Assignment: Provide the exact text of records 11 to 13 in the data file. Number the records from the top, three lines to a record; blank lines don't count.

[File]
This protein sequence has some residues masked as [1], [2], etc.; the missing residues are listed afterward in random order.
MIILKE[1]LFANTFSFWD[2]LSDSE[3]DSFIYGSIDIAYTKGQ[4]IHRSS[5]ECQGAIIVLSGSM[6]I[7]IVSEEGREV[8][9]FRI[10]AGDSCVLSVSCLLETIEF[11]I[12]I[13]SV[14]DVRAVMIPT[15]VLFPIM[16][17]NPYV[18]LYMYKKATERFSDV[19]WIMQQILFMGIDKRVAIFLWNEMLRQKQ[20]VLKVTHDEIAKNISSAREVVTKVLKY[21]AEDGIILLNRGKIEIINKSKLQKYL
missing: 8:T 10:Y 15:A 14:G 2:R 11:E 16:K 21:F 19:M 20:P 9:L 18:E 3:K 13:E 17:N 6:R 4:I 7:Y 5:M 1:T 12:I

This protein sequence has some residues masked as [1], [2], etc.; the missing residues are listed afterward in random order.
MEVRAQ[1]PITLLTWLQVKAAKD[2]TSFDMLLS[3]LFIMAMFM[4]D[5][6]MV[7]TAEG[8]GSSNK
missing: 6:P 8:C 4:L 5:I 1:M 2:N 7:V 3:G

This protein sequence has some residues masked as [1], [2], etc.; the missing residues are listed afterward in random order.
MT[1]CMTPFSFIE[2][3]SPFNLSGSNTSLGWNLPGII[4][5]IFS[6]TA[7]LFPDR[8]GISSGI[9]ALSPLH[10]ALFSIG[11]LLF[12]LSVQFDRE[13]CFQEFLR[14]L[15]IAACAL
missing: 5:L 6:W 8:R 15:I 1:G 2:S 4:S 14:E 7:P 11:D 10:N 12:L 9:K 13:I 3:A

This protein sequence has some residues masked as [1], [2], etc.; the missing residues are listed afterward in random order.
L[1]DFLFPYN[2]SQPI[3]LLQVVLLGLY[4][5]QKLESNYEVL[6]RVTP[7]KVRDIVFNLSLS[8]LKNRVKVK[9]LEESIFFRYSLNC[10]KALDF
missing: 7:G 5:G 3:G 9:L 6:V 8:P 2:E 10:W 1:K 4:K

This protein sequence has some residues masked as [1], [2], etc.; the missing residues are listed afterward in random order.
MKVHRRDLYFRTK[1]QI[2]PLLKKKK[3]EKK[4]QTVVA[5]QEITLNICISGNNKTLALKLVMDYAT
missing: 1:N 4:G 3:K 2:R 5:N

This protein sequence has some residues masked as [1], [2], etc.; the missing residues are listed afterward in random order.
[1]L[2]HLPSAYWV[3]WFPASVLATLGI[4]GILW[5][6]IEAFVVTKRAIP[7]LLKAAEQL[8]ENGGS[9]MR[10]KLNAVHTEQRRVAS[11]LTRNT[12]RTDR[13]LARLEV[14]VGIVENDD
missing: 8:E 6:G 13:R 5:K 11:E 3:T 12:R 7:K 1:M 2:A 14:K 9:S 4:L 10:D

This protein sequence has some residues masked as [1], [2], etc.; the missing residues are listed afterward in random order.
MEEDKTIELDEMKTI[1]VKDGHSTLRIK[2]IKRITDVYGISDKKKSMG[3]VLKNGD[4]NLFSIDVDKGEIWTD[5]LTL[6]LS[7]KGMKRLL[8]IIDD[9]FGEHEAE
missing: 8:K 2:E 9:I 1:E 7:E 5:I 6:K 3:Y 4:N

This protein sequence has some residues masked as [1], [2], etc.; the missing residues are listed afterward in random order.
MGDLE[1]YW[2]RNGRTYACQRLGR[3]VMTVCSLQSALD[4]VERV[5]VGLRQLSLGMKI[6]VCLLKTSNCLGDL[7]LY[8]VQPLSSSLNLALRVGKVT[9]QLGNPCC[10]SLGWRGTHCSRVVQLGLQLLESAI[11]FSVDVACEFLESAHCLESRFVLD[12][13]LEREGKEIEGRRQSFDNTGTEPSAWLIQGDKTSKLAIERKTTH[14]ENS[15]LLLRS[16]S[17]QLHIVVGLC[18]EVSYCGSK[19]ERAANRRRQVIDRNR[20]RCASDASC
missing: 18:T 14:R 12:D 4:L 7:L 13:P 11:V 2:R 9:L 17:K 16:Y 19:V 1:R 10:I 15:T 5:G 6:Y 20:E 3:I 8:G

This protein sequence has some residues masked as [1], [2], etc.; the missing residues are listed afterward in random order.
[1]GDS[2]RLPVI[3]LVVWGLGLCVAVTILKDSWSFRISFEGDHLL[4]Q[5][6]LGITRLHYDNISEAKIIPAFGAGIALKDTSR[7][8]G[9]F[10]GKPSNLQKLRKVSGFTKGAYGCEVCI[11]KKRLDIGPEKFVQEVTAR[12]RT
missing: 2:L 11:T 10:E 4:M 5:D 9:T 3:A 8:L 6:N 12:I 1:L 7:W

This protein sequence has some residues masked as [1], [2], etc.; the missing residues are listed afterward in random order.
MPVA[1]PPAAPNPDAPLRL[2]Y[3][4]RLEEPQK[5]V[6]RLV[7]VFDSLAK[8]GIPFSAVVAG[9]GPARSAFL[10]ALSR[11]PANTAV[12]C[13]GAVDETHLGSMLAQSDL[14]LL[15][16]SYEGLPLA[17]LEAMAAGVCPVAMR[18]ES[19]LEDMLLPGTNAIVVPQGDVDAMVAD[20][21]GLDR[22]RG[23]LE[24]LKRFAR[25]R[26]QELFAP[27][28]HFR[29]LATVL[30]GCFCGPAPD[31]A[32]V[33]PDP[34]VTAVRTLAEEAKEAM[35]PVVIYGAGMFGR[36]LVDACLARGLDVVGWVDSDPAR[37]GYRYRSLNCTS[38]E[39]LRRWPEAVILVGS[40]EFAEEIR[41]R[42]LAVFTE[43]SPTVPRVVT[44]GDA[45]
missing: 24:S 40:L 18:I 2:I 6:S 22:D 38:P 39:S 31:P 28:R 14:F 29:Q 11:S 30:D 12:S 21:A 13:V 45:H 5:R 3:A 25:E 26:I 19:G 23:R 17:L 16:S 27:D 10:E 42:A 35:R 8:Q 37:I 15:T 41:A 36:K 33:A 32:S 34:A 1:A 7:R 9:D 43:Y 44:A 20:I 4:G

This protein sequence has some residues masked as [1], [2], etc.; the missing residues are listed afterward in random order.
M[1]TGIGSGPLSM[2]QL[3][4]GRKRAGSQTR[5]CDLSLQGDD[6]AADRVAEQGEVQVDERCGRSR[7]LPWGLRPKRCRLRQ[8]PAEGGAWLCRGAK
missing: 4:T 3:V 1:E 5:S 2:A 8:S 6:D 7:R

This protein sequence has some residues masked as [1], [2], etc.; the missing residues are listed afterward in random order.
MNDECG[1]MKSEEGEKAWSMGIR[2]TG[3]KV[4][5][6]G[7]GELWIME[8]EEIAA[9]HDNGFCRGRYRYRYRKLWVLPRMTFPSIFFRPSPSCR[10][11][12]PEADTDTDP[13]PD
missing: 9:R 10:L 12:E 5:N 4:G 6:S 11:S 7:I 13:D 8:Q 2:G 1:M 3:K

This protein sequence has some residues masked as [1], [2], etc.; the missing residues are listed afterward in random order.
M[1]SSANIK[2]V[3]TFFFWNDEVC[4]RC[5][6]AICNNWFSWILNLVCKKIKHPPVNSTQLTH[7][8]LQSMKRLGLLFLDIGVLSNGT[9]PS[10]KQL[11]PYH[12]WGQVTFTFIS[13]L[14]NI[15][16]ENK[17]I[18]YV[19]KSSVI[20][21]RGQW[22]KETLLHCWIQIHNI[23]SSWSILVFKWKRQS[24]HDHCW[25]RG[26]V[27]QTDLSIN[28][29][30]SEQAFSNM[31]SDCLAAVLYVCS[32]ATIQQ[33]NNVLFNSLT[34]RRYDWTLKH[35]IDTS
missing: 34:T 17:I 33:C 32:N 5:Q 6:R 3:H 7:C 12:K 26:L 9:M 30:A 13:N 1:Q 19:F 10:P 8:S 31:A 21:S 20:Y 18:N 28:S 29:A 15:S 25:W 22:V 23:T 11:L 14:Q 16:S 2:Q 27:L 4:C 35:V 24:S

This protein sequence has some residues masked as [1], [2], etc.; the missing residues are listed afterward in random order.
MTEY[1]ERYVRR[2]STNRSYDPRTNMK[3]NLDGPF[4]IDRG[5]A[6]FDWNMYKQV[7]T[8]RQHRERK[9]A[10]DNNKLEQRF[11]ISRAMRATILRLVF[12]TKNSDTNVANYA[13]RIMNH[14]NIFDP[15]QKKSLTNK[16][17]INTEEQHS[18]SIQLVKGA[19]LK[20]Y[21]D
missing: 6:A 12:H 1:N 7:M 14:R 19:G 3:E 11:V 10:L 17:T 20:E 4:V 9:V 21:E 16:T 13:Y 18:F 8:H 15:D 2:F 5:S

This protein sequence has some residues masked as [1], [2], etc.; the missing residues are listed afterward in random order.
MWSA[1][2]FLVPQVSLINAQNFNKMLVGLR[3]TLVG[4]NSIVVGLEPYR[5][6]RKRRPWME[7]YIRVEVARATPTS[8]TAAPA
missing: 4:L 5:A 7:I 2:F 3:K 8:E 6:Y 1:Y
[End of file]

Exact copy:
This protein sequence has some residues masked as [1], [2], etc.; the missing residues are listed afterward in random order.
M[1]TGIGSGPLSM[2]QL[3][4]GRKRAGSQTR[5]CDLSLQGDD[6]AADRVAEQGEVQVDERCGRSR[7]LPWGLRPKRCRLRQ[8]PAEGGAWLCRGAK
missing: 4:T 3:V 1:E 5:S 2:A 8:S 6:D 7:R

This protein sequence has some residues masked as [1], [2], etc.; the missing residues are listed afterward in random order.
MNDECG[1]MKSEEGEKAWSMGIR[2]TG[3]KV[4][5][6]G[7]GELWIME[8]EEIAA[9]HDNGFCRGRYRYRYRKLWVLPRMTFPSIFFRPSPSCR[10][11][12]PEADTDTDP[13]PD
missing: 9:R 10:L 12:E 5:N 4:G 6:S 11:S 7:I 13:D 8:Q 2:G 1:M 3:K

This protein sequence has some residues masked as [1], [2], etc.; the missing residues are listed afterward in random order.
M[1]SSANIK[2]V[3]TFFFWNDEVC[4]RC[5][6]AICNNWFSWILNLVCKKIKHPPVNSTQLTH[7][8]LQSMKRLGLLFLDIGVLSNGT[9]PS[10]KQL[11]PYH[12]WGQVTFTFIS[13]L[14]NI[15][16]ENK[17]I[18]YV[19]KSSVI[20][21]RGQW[22]KETLLHCWIQIHNI[23]SSWSILVFKWKRQS[24]HDHCW[25]RG[26]V[27]QTDLSIN[28][29][30]SEQAFSNM[31]SDCLAAVLYVCS[32]ATIQQ[33]NNVLFNSLT[34]RRYDWTLKH[35]IDTS
missing: 34:T 17:I 33:C 32:N 5:Q 6:R 3:H 7:C 12:K 26:L 9:M 30:A 13:N 1:Q 19:F 10:P 8:S 31:A 21:S 20:Y 18:N 28:S 29:A 15:S 25:W 22:V 23:T 11:L 14:Q 16:S 2:Q 27:L 4:C 35:V 24:S